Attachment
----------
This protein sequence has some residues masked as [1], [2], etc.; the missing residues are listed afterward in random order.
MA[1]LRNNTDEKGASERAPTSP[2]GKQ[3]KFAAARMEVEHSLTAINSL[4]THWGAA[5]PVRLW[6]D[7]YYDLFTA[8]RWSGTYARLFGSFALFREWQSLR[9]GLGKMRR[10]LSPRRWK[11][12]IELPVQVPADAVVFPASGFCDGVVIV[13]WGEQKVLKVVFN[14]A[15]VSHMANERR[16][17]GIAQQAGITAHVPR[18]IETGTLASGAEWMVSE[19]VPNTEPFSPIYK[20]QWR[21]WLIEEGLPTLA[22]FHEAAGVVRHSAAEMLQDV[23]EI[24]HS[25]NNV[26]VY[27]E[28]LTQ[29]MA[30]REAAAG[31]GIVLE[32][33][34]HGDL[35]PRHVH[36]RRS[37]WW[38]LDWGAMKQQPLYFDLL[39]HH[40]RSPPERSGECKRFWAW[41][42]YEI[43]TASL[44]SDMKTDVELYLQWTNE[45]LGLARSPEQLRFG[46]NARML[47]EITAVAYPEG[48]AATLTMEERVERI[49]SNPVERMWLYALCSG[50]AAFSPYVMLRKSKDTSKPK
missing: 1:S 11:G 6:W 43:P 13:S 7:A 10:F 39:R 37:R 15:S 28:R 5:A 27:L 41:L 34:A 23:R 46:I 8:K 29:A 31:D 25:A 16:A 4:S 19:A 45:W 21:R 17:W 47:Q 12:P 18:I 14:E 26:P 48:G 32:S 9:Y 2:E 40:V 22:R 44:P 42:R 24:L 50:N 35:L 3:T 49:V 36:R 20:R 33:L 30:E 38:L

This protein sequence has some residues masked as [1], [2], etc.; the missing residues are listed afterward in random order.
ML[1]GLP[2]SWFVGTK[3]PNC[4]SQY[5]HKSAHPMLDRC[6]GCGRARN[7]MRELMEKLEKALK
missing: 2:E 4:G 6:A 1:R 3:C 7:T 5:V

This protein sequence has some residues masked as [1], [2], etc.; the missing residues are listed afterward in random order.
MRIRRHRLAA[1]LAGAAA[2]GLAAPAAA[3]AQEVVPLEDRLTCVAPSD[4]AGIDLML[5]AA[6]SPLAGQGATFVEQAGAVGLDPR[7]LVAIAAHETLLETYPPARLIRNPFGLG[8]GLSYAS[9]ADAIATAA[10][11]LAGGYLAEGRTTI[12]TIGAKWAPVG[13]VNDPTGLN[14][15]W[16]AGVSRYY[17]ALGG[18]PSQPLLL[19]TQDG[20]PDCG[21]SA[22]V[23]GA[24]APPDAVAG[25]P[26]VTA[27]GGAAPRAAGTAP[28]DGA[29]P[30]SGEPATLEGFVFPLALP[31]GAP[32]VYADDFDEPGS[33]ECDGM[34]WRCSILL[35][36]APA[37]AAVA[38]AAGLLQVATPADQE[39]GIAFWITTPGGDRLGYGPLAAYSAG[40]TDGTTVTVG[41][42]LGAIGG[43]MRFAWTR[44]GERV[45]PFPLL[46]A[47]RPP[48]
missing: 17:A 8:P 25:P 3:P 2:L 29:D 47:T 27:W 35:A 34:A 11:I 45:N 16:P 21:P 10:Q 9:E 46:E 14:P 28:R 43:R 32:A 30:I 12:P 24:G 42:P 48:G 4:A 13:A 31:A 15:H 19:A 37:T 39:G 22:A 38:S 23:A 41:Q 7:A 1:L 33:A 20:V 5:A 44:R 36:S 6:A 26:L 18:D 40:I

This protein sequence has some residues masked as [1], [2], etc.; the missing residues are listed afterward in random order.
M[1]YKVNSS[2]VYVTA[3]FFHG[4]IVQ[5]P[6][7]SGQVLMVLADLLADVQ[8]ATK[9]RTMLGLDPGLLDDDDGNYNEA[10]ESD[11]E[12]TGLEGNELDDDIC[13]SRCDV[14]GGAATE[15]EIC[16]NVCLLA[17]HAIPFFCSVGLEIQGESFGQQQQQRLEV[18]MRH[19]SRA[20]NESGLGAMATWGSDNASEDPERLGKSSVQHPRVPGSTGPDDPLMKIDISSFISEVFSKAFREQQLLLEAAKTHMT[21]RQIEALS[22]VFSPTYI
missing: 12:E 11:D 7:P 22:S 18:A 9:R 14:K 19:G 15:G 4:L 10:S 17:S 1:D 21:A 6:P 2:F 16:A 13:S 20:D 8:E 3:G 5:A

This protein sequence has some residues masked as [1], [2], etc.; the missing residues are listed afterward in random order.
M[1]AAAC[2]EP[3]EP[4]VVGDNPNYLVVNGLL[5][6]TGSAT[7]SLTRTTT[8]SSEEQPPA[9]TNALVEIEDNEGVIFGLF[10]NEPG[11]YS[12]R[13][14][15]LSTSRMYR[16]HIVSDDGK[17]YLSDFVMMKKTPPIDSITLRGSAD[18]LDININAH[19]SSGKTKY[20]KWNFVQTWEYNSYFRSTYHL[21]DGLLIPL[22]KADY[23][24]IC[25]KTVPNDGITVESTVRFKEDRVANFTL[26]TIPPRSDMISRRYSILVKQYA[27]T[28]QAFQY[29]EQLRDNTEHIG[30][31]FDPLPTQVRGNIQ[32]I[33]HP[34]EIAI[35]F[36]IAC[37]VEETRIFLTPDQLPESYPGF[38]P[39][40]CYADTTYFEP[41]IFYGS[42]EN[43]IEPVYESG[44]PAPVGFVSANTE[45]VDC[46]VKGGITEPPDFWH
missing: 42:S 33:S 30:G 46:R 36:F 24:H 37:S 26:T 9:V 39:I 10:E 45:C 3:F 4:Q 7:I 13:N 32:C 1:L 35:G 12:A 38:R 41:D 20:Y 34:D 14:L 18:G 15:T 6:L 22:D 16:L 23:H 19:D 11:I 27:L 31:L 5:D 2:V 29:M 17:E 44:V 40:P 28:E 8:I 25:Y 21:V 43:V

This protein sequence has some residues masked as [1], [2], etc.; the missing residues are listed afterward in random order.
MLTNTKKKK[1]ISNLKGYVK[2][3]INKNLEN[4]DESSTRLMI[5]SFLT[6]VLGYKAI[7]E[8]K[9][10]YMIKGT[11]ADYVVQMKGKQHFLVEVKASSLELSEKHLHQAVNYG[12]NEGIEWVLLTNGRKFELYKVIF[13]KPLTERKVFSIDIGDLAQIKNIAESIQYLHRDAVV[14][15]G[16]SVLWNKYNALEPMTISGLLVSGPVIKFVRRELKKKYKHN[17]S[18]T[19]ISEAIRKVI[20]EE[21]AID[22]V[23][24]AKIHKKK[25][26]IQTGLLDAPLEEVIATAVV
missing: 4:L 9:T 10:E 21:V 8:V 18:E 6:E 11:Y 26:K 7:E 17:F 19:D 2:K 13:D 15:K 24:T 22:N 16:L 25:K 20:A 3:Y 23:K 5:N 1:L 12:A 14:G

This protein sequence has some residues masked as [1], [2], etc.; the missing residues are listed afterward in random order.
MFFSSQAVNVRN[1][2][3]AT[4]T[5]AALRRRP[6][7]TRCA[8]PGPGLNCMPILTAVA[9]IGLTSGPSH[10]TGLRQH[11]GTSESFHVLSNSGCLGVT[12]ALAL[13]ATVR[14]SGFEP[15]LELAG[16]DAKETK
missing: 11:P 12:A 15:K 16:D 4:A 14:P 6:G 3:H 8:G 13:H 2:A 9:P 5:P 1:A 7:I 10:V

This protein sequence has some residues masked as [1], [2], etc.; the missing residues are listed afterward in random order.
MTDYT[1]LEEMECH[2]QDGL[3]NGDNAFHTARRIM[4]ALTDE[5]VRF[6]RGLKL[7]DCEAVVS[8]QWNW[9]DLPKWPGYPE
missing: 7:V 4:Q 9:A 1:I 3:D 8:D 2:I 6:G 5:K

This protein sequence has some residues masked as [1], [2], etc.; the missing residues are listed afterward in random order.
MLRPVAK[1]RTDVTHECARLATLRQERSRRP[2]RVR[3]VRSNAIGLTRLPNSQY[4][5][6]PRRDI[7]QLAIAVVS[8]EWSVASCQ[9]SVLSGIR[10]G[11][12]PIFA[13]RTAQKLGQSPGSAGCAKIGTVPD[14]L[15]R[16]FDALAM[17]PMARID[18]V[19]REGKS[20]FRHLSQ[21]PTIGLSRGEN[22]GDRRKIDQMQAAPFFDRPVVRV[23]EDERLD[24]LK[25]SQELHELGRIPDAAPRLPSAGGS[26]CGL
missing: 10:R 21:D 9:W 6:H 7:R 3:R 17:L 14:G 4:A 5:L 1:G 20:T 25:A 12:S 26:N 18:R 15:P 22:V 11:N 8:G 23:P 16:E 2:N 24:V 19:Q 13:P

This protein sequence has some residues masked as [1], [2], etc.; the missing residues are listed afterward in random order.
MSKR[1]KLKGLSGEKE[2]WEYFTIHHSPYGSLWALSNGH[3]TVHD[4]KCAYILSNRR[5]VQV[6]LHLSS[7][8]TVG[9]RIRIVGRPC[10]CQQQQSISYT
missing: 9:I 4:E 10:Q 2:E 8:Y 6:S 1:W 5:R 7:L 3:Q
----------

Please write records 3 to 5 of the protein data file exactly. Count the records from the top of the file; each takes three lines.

This protein sequence has some residues masked as [1], [2], etc.; the missing residues are listed afterward in random order.
MRIRRHRLAA[1]LAGAAA[2]GLAAPAAA[3]AQEVVPLEDRLTCVAPSD[4]AGIDLML[5]AA[6]SPLAGQGATFVEQAGAVGLDPR[7]LVAIAAHETLLETYPPARLIRNPFGLG[8]GLSYAS[9]ADAIATAA[10][11]LAGGYLAEGRTTI[12]TIGAKWAPVG[13]VNDPTGLN[14][15]W[16]AGVSRYY[17]ALGG[18]PSQPLLL[19]TQDG[20]PDCG[21]SA[22]V[23]GA[24]APPDAVAG[25]P[26]VTA[27]GGAAPRAAGTAP[28]DGA[29]P[30]SGEPATLEGFVFPLALP[31]GAP[32]VYADDFDEPGS[33]ECDGM[34]WRCSILL[35][36]APA[37]AAVA[38]AAGLLQVATPADQE[39]GIAFWITTPGGDRLGYGPLAAYSAG[40]TDGTTVTVG[41][42]LGAIGG[43]MRFAWTR[44]GERV[45]PFPLL[46]A[47]RPP[48]
missing: 17:A 8:P 25:P 3:P 2:L 29:D 47:T 27:W 35:A 34:A 11:I 45:N 16:P 21:P 10:Q 9:E 46:E 14:P 28:R 43:R 32:A 30:I 12:P 24:G 42:P 48:G 4:A 13:A 31:A 15:H 19:A 37:T 39:G 22:A 38:S 23:A 41:Q 7:A 1:L 33:A 20:V 5:A 44:R 36:S 6:A 26:L 18:D 40:I

This protein sequence has some residues masked as [1], [2], etc.; the missing residues are listed afterward in random order.
M[1]YKVNSS[2]VYVTA[3]FFHG[4]IVQ[5]P[6][7]SGQVLMVLADLLADVQ[8]ATK[9]RTMLGLDPGLLDDDDGNYNEA[10]ESD[11]E[12]TGLEGNELDDDIC[13]SRCDV[14]GGAATE[15]EIC[16]NVCLLA[17]HAIPFFCSVGLEIQGESFGQQQQQRLEV[18]MRH[19]SRA[20]NESGLGAMATWGSDNASEDPERLGKSSVQHPRVPGSTGPDDPLMKIDISSFISEVFSKAFREQQLLLEAAKTHMT[21]RQIEALS[22]VFSPTYI
missing: 12:E 11:D 7:P 22:S 18:A 9:R 14:K 19:G 15:G 4:L 10:S 17:S 1:D 21:A 6:P 2:F 16:A 13:S 20:D 8:E 3:G 5:A

This protein sequence has some residues masked as [1], [2], etc.; the missing residues are listed afterward in random order.
M[1]AAAC[2]EP[3]EP[4]VVGDNPNYLVVNGLL[5][6]TGSAT[7]SLTRTTT[8]SSEEQPPA[9]TNALVEIEDNEGVIFGLF[10]NEPG[11]YS[12]R[13][14][15]LSTSRMYR[16]HIVSDDGK[17]YLSDFVMMKKTPPIDSITLRGSAD[18]LDININAH[19]SSGKTKY[20]KWNFVQTWEYNSYFRSTYHL[21]DGLLIPL[22]KADY[23][24]IC[25]KTVPNDGITVESTVRFKEDRVANFTL[26]TIPPRSDMISRRYSILVKQYA[27]T[28]QAFQY[29]EQLRDNTEHIG[30][31]FDPLPTQVRGNIQ[32]I[33]HP[34]EIAI[35]F[36]IAC[37]VEETRIFLTPDQLPESYPGF[38]P[39][40]CYADTTYFEP[41]IFYGS[42]EN[43]IEPVYESG[44]PAPVGFVSANTE[45]VDC[46]VKGGITEPPDFWH
missing: 42:S 33:S 30:G 46:R 36:F 24:H 37:S 26:T 9:V 39:I 10:E 45:C 3:F 4:Q 7:I 13:N 32:C 1:L 35:G 12:A 38:R 41:D 20:Y 34:D 14:L 18:G 15:T 6:L 22:D 16:L 23:H 19:D 11:I 27:L 31:L 5:D 2:V 29:M 17:E 44:V 40:P 28:E 8:I 25:Y 21:V 43:V